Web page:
The council’s Budget Committee heard from a raucous batch of protesters, many of whom were of the mentality that anything done on behalf of the Police Department was a waste of time and funds.
THE MORE HIGH-minded of them talked of how the measures being used to raise money for a training center, that also would be used by the Fire Department, would be better put to use to come up with more money for mental health and public education programs.
While others just talked of their distaste for the police.
Not that any committee members were swayed by such talk. The Chicago Sun-Times reported how once the protesters were removed from the room where the committee session was being held, the vote was taken and aldermen gave their support for the plan.
Specifically, aldermen backed a measure that would take some $20 million raised from the sale of a fleet maintenance facility on the North Side of Chicago and put it towards the $95 million cost of the training facility for police and fire.
WHICH WHEN COMBINED with the sale of air rights over an existing fire station and the sale of the current police and fire training facilities is expected to produce much of the money needed for the project.
A part of me wonders how many of the aldermanic types who cast votes Tuesday were emboldened in their attitudes against the people who oppose the police academy project.
|Police dream of this new training facility, ...|
Did the raucous behavior wind up strengthening support for the project that some activist-types were trying to say ought to be put somewhere else because they don’t want it in their neighborhood?
Humorous if viewed from the notion that the activists undercut their own argument with their rude behavior. But embarrassing if we view it as politicians being shallow enough to cast a vote out of spite.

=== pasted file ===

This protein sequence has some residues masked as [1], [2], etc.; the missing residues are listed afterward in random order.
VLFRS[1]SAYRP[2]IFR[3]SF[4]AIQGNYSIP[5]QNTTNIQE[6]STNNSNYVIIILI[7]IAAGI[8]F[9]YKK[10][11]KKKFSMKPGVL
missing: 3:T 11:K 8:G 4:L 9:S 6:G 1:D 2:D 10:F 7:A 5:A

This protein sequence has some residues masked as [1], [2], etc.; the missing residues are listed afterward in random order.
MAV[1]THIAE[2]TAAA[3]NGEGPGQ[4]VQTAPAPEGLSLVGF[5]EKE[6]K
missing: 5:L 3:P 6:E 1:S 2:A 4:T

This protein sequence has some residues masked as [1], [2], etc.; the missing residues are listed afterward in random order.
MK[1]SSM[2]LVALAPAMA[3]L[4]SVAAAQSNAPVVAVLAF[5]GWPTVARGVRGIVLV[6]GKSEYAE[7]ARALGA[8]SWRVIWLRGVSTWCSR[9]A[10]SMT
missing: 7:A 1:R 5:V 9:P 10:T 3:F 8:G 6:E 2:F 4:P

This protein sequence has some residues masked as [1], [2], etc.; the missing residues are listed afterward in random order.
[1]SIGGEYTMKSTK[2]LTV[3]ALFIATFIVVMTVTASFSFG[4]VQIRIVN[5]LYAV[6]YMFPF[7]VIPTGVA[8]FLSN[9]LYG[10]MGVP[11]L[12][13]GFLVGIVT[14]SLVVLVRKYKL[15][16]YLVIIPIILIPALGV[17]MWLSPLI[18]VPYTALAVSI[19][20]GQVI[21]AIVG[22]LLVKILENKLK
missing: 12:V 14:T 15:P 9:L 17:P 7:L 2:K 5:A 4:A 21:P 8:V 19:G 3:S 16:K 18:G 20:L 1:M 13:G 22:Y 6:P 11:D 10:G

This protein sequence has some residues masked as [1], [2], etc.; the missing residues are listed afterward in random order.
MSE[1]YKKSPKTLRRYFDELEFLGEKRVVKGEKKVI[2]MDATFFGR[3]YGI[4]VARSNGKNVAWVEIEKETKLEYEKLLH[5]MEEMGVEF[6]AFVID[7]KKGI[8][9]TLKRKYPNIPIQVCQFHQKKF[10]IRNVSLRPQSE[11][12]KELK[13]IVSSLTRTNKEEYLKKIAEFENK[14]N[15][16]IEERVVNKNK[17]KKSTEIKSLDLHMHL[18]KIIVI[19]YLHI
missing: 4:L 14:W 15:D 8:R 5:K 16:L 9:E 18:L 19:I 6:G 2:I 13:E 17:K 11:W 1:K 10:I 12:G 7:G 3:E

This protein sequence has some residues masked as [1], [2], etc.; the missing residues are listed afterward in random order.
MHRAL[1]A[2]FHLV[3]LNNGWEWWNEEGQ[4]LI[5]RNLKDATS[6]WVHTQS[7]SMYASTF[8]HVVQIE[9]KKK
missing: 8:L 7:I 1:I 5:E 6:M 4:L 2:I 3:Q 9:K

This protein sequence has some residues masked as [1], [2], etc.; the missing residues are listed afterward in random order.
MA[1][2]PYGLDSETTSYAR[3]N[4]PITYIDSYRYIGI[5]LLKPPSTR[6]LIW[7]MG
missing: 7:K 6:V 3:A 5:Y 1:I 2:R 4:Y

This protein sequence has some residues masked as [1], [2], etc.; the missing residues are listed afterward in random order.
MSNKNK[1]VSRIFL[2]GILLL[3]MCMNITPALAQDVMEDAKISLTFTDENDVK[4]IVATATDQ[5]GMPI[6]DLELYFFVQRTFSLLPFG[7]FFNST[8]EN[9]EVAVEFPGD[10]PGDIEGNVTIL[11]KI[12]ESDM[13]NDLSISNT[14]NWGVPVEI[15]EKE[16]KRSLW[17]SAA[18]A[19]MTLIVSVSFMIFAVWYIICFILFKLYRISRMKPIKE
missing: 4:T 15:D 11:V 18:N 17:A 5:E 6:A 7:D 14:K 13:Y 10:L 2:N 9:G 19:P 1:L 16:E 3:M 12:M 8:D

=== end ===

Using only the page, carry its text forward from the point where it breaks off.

ODDLY ENOUGH, THE one argument that didn’t seem to concern many was the notion that the $95 million needed for the new facility isn’t completely covered. The Sun-Times reported that city officials are about $37 million short of covering the tab.
Are people really that convinced city officials are capable of coming up with the cash? City officials say they’ll work with the Chicago Infrastructure Trust to close the funding gap – even though they admit it may involve the city itself having to sell (and repay) bonds to raise the money.
Which would mean taking on some long-term debt.
Not exactly the ideal solution for a city that has other financial problems to address and would prefer to take on as little debt as possible.
PERSONALLY, I DON’T have a problem with the police and fire departments for Chicago taking actions to improve the quality of training they provide to their officers. Such training could result in better-qualified cops and firefighters, thereby improving our public safety.
|... replacing the current one on West Side. Images provided by city of Chicago|
I’m also skeptical, in general, of people whose argument against something is that they don’t want it built anywhere near themselves. My three-plus decades as a reporter-type person means I have heard it made so many times.
One can always find someone to object to location. If that line of logic were allowed to prevail, nothing would ever get done with regards to any issue or project. In short, Chicago would go nowhere. That isn’t what anybody ought to desire.
But I don’t doubt that the people who got escorted out of a council committee hearing on Tuesday just before approval was given are going to feel particularly spurned. Which also is likely to make their future arguments against the project all the more intense and angry.